“For years of my life, I’ve let myself be defined by the words of others. Addict, junkie, criminal. With all those labels, it’s so much harder to go get tested for hepatitis C and add one more notch to that.” Those are the powerful words of Cat, a harm reduction advocate from North Carolina—one of five states I visited earlier this year in greater Appalachia—where the opioid epidemic is taking an enormous toll on individuals, families and communities. Sadly, this crisis has helped fuel the rise of hepatitis C (HCV), a liver disease that can be spread through the use of shared needles and other contaminated equipment. Many of those who are affected by the opioid crisis are also at risk of contracting HCV. Cat is one of many who shared their stories of despair and stigma, of hope and recovery.
HCV is the leading cause of death of any infectious disease in the United States. There are 2.4 million people in the United States living with HCV, far outpacing the estimated 1.1 million Americans infected with HIV.
Throughout central Appalachia, the Centers for Disease Control and Prevention report an alarming 364 percent increase in hepatitis C infections among young adults between 2006 and 2012.
But many are living with the disease in the shadows. In fact, 50% of those who have the virus do not know yet they are infected and when left untreated, it can lead to cirrhosis, liver cancer or even death. Some refer to hepatitis C as a “silent killer.”
HCV is a crisis that demands a comprehensive, multipronged strategy to stop new infections before they occur, including addressing the social and structural factors that play a role in the epidemic.
That is why we launched HepConnect, a five-year, multi-million-dollar initiative to address the rise in hepatitis C infections. It focuses on five states: Kentucky, Indiana, Tennessee, West Virginia and North Carolina. We understand that we need to work hand in hand with communities to find solutions that work best for them. In the five states, we hosted panel discussions and listening sessions with public health experts and community health workers, lawmakers and local advocates. These conversations are important because they help us understand how we can best equip those on the ground in communities with the resources to help their neighbors.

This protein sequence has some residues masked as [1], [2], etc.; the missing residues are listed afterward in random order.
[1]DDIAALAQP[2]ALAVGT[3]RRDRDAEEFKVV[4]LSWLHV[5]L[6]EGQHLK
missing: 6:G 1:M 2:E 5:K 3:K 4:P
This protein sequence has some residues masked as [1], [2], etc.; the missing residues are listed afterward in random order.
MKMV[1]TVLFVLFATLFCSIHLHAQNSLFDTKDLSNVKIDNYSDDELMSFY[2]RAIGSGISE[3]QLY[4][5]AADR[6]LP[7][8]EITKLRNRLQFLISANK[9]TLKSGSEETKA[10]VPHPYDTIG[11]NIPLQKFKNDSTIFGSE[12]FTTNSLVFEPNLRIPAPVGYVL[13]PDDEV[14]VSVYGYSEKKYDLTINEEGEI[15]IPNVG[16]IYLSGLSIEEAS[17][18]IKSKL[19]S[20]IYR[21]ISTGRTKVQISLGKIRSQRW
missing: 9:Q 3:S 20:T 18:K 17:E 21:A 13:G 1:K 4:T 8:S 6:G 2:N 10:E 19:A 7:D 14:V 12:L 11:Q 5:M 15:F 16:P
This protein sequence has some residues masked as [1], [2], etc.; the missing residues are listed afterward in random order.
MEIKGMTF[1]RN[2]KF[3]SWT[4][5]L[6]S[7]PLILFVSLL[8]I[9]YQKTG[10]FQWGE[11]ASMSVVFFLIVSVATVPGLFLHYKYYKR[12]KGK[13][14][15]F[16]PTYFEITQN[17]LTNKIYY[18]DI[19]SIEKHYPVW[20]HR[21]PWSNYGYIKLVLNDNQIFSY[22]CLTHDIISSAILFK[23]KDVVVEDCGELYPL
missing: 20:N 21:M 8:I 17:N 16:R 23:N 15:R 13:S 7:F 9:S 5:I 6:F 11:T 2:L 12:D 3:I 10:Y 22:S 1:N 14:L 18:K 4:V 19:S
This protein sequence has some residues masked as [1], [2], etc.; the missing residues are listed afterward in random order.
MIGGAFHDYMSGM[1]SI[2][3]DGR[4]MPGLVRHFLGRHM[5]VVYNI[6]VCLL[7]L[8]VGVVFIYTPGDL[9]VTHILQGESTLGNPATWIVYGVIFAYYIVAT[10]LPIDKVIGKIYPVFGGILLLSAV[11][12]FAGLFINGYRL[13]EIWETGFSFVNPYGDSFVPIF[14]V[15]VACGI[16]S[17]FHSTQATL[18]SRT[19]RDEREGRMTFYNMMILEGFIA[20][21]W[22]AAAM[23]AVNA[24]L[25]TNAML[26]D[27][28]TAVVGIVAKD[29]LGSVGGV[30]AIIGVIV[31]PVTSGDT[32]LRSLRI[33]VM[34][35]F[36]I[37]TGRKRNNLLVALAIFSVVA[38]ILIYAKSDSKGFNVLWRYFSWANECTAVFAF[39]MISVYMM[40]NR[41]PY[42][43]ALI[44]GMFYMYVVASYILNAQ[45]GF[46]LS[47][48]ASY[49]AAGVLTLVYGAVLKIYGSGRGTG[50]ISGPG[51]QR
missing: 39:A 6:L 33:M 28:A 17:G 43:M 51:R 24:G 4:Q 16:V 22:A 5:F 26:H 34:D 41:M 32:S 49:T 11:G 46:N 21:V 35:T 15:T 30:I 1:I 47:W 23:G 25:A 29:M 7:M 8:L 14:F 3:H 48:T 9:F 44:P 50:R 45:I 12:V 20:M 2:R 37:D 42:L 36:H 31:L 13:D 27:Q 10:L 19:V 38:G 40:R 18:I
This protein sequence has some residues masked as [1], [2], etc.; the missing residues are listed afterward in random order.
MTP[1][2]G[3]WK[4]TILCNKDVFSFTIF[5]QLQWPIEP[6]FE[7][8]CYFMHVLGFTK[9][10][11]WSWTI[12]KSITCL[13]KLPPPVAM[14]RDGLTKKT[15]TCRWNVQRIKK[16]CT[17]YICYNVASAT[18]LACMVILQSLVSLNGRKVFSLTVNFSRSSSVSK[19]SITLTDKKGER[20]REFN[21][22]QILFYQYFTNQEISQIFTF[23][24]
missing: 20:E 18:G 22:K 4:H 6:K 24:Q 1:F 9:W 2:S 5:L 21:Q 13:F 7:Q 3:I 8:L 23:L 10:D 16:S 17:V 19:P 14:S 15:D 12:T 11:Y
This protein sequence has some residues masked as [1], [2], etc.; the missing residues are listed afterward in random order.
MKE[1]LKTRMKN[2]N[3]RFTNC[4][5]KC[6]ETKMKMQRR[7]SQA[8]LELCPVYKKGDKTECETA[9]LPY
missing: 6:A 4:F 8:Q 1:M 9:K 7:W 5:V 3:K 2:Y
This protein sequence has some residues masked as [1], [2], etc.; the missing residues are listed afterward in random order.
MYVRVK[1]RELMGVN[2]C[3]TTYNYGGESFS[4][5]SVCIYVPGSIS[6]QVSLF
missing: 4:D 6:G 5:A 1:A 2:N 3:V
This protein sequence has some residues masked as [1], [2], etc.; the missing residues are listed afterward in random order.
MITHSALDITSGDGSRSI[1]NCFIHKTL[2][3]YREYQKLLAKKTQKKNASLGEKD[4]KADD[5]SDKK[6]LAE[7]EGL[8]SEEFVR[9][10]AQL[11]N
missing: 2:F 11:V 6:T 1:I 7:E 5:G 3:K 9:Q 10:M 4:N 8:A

While scaling up screening and testing programs and strengthening healthcare infrastructure are crucial to our efforts, a core pillar of HepConnect is harm reduction. Through the Harm Reduction Coalition, the organization we selected to lead the effort, HepConnect will support community partnerships that work to implement and expand evidence-based harm reduction strategies proven to save lives. Through this, we will empower local organizations with the tools they need to provide effective harm reduction services such as syringe exchange programs while also building capacity for medication assisted treatment programs. On October 1, the Harm Reduction Coalition will announce the local organizations selected to receive funding to carry out this work.
Take Donald Davis. At 71 years old, Donald helps run one of the most successful syringe exchange programs in Kentucky. A former injection drug user himself, Donald was later diagnosed with HCV and subsequently committed his life to reducing the impact of needle-borne diseases in his local community. Programs like HepConnect are designed to further elevate the work of community leaders like Donald. You can hear from Donald and two other people working to end HCV in their communities here.
I am proud to work for a company that prides itself on its commitment to improve the lives of those living with or at risk of contracting HCV. We don’t have all the answers, but it’s our belief that the people at the center of the challenge should also be at the center of the solution.